Senate votes to extend jobless benefits, faces divided House
WASHINGTON — The Democratic-led U.S. Senate passed a bill on Monday to restore expired jobless benefits for 2.4 million Americans who have been out of work for at least six months.
President Barack Obama responded by urging the Republican-led House of Representatives to give the measure final approval so he can sign it into law. But it was unclear if it would do so.
“The Senate just took action on a bipartisan bill” to renew unemployment insurance, Obama said in a Twitter message. “It’s up to the House to follow suit.”
The bill, passed by the Senate 59-38, had long seemed certain to die in the House amid stiff Republican opposition. Pressure has mounted, however, for the House to help the unemployed this election year.
Shortly after the Senate vote, seven House Republicans - many from high unemployment regions or districts that are seen as competitive in the November election - wrote party leadership, asking that a House vote be held on the bill or on a similar measure.
In addition, the lead Republican sponsor of the Senate bill, Dean Heller of Nevada, said he wants to meet with House Speaker John Boehner and find a way to move the effort forward.
Boehner and other Republicans oppose the bill, saying it does not meet their demands that it include job creation provisions. Boehner has also called the measure “unworkable,” citing concerns by state administrators.
But Boehner has not closed the door to some sort of help for the unemployed, and backers of the legislation argue that any problems with it on the state level can be fixed.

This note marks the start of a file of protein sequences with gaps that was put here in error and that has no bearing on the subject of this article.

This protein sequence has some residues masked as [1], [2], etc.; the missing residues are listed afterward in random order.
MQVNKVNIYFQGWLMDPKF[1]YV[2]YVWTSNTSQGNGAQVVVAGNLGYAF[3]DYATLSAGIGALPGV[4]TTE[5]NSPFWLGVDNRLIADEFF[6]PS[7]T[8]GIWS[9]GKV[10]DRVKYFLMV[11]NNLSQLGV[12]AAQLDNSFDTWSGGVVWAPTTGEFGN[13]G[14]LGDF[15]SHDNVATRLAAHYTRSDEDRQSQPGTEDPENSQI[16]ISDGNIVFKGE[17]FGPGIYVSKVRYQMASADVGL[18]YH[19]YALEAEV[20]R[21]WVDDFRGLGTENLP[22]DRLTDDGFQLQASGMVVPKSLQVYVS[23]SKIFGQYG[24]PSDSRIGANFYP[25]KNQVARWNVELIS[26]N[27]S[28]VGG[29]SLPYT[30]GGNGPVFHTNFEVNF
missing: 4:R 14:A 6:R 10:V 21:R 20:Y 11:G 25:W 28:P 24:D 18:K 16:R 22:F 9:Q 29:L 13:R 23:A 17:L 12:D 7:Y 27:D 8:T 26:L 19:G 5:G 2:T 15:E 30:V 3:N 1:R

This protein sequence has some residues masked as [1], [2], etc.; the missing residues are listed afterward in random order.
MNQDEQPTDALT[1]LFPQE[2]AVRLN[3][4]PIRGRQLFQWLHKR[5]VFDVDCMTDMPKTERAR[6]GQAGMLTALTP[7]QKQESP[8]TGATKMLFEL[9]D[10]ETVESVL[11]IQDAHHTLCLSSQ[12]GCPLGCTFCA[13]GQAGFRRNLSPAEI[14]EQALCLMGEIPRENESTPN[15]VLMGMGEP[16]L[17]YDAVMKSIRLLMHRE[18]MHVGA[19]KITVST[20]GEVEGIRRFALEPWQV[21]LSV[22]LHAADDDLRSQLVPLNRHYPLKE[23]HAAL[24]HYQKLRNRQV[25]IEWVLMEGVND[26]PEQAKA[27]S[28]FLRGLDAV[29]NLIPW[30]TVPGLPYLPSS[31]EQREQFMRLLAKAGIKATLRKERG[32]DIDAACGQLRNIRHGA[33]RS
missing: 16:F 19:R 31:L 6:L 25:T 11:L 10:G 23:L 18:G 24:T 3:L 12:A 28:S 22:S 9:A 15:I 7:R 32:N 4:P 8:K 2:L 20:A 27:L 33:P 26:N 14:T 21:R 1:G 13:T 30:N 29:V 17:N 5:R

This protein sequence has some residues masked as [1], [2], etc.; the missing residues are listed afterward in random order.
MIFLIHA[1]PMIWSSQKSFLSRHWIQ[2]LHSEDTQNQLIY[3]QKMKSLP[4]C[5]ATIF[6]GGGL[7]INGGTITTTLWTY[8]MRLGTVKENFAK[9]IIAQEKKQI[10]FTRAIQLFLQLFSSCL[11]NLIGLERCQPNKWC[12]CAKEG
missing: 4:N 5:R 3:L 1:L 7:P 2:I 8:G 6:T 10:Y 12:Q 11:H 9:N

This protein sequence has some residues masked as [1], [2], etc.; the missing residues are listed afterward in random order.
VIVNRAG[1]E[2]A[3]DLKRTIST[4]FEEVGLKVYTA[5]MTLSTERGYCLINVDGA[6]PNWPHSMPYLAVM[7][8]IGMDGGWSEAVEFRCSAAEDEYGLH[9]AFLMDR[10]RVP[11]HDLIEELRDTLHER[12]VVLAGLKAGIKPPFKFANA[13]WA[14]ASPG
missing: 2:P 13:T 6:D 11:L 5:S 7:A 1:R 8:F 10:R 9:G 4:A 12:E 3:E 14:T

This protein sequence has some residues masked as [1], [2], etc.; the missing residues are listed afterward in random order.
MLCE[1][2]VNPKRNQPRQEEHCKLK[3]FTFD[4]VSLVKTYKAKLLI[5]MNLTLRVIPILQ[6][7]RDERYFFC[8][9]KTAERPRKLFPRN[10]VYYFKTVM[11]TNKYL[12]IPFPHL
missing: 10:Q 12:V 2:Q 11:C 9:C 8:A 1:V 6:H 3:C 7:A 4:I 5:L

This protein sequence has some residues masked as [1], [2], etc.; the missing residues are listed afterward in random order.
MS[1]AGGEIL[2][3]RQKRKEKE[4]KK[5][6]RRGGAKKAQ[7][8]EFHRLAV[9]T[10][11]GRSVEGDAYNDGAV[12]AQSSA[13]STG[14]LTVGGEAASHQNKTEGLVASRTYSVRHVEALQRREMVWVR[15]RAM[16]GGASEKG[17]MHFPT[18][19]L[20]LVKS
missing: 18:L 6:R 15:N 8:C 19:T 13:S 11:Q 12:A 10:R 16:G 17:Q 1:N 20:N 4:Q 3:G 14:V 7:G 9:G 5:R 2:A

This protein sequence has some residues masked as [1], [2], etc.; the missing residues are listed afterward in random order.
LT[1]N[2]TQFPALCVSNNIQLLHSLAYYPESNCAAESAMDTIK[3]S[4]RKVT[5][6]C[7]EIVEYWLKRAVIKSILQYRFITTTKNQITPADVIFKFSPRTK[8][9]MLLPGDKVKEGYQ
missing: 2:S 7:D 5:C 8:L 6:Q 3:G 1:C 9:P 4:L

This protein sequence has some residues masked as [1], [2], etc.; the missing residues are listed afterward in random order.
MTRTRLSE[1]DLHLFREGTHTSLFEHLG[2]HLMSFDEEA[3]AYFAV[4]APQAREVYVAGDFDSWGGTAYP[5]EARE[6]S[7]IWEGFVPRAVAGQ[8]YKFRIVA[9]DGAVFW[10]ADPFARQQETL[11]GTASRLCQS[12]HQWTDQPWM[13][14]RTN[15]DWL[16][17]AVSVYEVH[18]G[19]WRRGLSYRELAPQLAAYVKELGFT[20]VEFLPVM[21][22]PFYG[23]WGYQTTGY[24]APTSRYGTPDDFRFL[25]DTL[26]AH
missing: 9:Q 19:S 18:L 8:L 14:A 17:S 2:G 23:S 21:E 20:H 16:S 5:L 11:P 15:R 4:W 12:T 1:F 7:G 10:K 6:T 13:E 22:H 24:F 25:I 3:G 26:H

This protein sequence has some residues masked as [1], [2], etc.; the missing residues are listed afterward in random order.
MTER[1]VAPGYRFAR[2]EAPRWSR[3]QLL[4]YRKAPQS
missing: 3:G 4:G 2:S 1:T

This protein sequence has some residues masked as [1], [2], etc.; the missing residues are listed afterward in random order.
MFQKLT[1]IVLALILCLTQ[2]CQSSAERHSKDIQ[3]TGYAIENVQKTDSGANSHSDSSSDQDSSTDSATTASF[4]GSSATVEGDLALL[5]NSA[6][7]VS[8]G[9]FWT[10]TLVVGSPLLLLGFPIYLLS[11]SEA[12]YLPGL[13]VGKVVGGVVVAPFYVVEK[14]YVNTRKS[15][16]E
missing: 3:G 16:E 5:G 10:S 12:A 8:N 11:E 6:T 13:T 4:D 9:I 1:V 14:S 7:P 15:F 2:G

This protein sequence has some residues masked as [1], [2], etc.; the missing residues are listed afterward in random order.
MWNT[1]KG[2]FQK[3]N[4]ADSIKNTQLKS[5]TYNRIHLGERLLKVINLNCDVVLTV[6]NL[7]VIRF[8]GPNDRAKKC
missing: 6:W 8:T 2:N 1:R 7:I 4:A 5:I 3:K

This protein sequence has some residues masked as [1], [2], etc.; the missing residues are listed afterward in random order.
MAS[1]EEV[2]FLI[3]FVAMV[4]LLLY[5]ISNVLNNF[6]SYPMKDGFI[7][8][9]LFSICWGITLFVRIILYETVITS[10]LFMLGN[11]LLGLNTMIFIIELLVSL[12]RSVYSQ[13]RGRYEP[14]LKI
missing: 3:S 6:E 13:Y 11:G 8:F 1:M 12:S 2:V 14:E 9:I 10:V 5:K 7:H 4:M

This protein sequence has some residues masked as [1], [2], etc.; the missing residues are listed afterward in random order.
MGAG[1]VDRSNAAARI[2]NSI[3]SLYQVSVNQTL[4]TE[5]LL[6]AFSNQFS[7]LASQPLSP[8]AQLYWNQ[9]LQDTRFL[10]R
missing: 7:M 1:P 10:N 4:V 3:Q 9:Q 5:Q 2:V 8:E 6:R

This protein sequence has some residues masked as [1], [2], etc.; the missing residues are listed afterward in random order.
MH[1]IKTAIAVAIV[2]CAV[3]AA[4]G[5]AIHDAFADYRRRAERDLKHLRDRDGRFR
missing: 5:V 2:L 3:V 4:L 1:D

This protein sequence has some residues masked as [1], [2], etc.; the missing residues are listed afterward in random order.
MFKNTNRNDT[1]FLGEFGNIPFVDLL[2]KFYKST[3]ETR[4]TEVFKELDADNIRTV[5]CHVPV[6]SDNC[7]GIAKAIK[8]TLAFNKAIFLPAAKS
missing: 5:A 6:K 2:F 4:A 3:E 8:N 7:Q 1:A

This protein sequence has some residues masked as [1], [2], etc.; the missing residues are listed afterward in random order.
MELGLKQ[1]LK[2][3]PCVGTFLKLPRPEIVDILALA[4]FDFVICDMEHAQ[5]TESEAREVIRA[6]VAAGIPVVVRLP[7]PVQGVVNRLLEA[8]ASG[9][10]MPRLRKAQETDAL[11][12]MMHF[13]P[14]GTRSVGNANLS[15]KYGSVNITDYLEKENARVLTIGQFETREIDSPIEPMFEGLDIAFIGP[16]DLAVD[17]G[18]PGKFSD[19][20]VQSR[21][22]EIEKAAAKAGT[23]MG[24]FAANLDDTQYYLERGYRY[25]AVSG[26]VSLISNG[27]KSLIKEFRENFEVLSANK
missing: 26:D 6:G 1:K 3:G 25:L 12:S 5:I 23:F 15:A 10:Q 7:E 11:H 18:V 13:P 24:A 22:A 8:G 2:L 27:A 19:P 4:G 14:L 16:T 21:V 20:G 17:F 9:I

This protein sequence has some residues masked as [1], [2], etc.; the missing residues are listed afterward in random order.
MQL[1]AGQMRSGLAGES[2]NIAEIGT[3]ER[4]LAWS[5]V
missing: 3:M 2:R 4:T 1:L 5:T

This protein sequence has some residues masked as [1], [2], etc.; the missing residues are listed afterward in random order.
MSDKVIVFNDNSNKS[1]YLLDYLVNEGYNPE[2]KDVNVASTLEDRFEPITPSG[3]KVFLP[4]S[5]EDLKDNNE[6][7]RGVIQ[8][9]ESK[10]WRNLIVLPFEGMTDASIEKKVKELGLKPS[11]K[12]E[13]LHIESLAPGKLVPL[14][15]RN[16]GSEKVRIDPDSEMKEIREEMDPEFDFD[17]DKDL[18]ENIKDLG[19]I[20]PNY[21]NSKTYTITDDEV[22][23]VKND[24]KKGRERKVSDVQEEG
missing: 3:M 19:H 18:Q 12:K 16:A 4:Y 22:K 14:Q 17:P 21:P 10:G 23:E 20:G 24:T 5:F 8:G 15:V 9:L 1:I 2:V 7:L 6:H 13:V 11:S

Boehner’s press secretary, Michael Steel, said: “The speaker has said since before Christmas that we are open to looking at extending emergency UI (unemployment insurance) - as long as it is paid-for, and does something to create more private-sector jobs.”
Bill backers earlier resolved the demand that it be paid for by offsetting the $10 billion cost of an extension with savings elsewhere.
The bill would restore jobless benefits for five months, retroactive to last December when they began to expire for those who have been out of work for at least six months.
The Emergency Unemployment Compensation program began in 2008. Under it, people who lose their jobs typically receive state unemployment benefits for 26 weeks. Then they are eligible for federal relief for up to an additional 47 weeks.
Congress allowed funding for the program to expire in December with lawmakers struggling since then to find a way to extend it for a 13th time.
The seven House Republicans who wrote Republican leadership,
asking for relief for the unemployed, include: Mike Grimm, Chris Gibson and Peter King of New York; Jon Runyan, Christopher Smith and Frank LoBiondo of New Jersey, and Joe Heck of Nevada.
(Reporting By Thomas Ferraro; Editing by Sandra Maler and Lisa Shumaker)